[N. Yilmaz, A. Ozer, A. Ozdemir, H. Kurt, “Nanohole-based phase gradient metasurfaces for light manipulation,” Journal of Physics D: Applied Physics 52 (20), 205102, 2019]


Parity-time optics, non-Hermitian photonics and topological photonics

Parity-time symmetry in optics is a condition whereby the real and imaginary parts of the refractive index are intentionally balanced across a photonic structure. The system experiences deviation from Hermiticity achieved by adding loss (attenuation) or gain (amplification) to an initially unitary (lossless) system. The balance between loss and gain leads to many interesting optical phenomena, including unidirectional invisibility, double refraction, power oscillations, single-mode lasing from multimode micro-resonators and non-reciprocal effects.

Topology in mathematics describes the properties of geometric space under deformations. The topological insulator is a special kind of insulator that has a typical insulating energy band structure, while a Dirac‐cone type of band structure appears in the band gap connecting the valance and conduction band. This peculiar characteristic of topological insulators results in surface (for 3D systems) or edge (for 2D systems) conduction, which is protected by topology and thus immune to disorder and defect. If achieved in an optical system, this ideal feature of conduction without dissipation and back‐scattering can be applied to the robust transport of light in photonic integration.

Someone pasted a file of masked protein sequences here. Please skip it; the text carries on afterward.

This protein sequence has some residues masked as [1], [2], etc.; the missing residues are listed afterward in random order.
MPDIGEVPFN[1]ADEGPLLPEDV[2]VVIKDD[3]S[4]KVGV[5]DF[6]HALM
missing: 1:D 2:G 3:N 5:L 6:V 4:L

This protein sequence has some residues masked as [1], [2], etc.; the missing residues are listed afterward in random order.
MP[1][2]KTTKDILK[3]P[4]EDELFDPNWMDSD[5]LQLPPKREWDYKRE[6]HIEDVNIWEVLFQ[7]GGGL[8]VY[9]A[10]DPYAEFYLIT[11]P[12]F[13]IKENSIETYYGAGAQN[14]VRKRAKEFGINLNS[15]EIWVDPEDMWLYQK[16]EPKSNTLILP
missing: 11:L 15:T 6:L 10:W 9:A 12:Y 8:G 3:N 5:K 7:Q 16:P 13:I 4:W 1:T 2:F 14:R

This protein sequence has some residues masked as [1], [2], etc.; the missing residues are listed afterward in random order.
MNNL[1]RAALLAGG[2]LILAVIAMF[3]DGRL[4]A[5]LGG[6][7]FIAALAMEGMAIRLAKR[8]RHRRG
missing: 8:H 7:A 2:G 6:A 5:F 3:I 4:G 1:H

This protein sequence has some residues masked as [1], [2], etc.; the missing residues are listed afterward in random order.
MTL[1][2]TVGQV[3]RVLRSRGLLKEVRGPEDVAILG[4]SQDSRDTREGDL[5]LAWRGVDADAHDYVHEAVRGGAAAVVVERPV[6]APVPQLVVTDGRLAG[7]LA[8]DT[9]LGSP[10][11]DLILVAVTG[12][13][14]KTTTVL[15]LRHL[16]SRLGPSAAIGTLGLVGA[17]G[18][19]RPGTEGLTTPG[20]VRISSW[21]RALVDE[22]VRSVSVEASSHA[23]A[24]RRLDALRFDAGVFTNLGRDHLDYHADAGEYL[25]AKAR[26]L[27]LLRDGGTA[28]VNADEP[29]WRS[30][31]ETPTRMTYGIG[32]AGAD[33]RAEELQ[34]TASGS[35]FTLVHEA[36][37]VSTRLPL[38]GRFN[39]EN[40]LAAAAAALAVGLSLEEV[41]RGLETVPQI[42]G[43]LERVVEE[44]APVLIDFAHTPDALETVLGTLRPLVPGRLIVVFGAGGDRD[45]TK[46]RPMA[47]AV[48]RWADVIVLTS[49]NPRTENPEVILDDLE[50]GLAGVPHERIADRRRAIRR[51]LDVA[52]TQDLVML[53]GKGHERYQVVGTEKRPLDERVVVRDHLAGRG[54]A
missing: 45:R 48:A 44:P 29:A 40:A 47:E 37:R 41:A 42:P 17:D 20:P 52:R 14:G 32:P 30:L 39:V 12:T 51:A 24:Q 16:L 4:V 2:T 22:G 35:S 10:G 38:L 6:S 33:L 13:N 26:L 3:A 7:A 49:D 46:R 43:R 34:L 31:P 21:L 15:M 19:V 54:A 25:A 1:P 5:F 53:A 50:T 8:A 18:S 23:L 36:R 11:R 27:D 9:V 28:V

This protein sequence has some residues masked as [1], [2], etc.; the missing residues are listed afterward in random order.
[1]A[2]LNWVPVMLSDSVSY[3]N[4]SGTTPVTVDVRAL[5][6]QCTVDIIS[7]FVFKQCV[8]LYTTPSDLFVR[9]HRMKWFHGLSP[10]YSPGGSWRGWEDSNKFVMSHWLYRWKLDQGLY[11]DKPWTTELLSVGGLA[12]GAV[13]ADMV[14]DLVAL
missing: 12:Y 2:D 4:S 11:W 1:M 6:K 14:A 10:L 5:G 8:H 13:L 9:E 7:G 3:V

Photovoltaics: Light trapping and harvesting

One of the main limitations of thin-film silicon solar cells is their inability to capture a large portion of solar radiation due to the indirect band gap and low absorption coefficient of silicon. As a result, much research has been dedicated to the development of light-trapping methods for these devices. The aim of the current work is to incorporate smart nano-scale photon-management techniques that are neither insistent nor dependent on a single approach; instead, this research will thoroughly explore a plethora of novel methods to reach the highest efficiency in crystalline silicon solar cells. The tasks to achieve this can be divided into different objectives: suppression of reflection losses via high-index contrast surface corrugations and refractive index matching with 3D photonic structure, field-enhancement via slow-light concept to enhance absorption; light-focusing with an index-gradient concept; and optical-filtering based on the photonic band-gap property of a 3D photonic structure.

To harvest solar energy in an efficient and inexpensive way, the nano-scale management of photons is of paramount importance. In order to succeed in this goal, different strategies will be pursued in the current proposal. Once these design steps are performed by using numerical and analytical methods, fabrication and characterization of the designs will be carried out. The aim is to reach the theoretical efficiency limit of a single-junction solar cell. Due to the reduced thermal effects, the lifetime of the solar cell will be increased. The solar cell concentrator will allow a lesser amount of semiconductor material to be used. Consequently, the study will help in reducing the cost of photovoltaic technology.

[I. A. Atalay, H. A. Gunes, A. M. Alpkilic, and H. Kurt, “Multi-objective particle swarm optimization on ultra-thin silicon solar cells,” Journal of Optics 49 (4), 446-454, 2020]

In addition to these current research interest, we have performed studies on

optical cloaking,

slow light,

graded index optics,

low symmetric photonic crystals,

rainbow trapping of photons,

and head-up display technology based on waveguide optics.